Tyson Fury is in the shape of his life and ready to make history when he goes toe-to-toe- with Deontay Wilder in the Grand Garden Arena in Las Vegas this morning.
The Manchester-born fighter surprised many when he took Wilder to the brink the last time these two fought back in December 2018.
Wilder was expected to make light work of a boxer out of shape and lacking verve since a clinical points victory against Wladimir Klitschko in mid 2015.
Fury is candid about his lack of motivation in that interim period and was reduced to a figure of fun when he ballooned to 400lbs between that success and the showdown with Wilder.
But Fury gained deep respect in the boxing fraternity with a boxing masterclass last time out against the Bronze Bomber – the consensus being he should have left Las Angeles last time with the belt.
“Tyson was robbed with that decision there is no question of that,” Irish middleweight star Matt Macklin told The Irish Post.
“He has shown he can beat Wilder now.
“Tyson is without a doubt the most naturally gifted of all the heavyweights out there.
Born to fight
"He’s been hitting the hand and boxing with his father from three years of age. It’s ingrained in him. He was born to fight.
“Wilder is a huge puncher. But the most natural talent out of all of them for me is Tyson.”
Fury’s display last time out highlighted his nimble footwork and ability to duck a punch. Economy of effort and intelligent boxing. For the rematch, he backs punch power to decide the outcome.
“It’s been no secret that I’m looking for a knockout,” he said this week.
“That’s why I hired SugarHill Steward and went back to Kronk (the famous gym in Detroit). "He gets you to sit down on that big right hand. That’s the game plan.”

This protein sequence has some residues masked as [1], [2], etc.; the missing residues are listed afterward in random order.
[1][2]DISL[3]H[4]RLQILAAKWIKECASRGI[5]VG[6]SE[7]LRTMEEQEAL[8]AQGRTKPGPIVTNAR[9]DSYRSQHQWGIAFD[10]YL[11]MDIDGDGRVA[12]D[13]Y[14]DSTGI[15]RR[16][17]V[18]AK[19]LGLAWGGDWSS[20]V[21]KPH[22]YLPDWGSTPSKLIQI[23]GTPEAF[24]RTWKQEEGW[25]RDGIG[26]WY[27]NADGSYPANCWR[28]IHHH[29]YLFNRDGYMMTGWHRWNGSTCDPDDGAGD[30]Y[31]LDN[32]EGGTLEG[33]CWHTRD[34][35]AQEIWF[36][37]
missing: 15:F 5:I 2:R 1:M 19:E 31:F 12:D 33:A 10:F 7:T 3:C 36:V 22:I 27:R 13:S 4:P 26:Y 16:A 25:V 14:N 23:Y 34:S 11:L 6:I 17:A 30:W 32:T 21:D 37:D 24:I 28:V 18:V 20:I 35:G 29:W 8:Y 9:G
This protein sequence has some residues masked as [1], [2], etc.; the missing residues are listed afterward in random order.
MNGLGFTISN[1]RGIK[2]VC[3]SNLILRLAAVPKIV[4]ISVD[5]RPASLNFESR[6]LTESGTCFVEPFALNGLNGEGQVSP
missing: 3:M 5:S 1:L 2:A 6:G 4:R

A win for Fury tonight will truly cement is place amongst the boxing greats of the Irish diaspora.
Heavyweight John L Sullivan – the Boston Strongboy – reigned from 1888 to 1892 and was the son of a Kerry father and a Westmeath mother.
The man who succeeded him, James Corbett, was the son of a Mayo father, as was the great unbeaten champion of the 1920s Gene Tunney. Irish American boxing legend Jack Dempsey defeated Jess Willard to win the world title in 1919. Tunney - the Fighting Marine- sent shockwaves through boxing when he beat Dempsey by unanimous decision in 1926.
James J Braddock was also from Irish emigrant stock and defeated Max Bauer in one of the greatest upsets in boxing history back in 1935.
As far as Irish-born fighters are concerned, Barry McGuigan and Steve Collins rightly take their place amongst boxing royalty.
McGuigan for his memorable performance against Panama's Eusebio Pedroza to secure the WBA & Lineal Featherweight titles at Loftus Road in 1985.
And middleweight Collins for dispatching highly rated British boxers Chris Eubank and Nigel Benn in the 90s.
Fury taps into the Fighting Irish legacy and has never forgotten his heritage.
Indeed, he cites it as motivation still.
"All my people are from Ireland,” he told Irish Central.
“I was born in Manchester but I am Irish. I have lived in Ireland, visited all my life, and when I fight, I represent Ireland."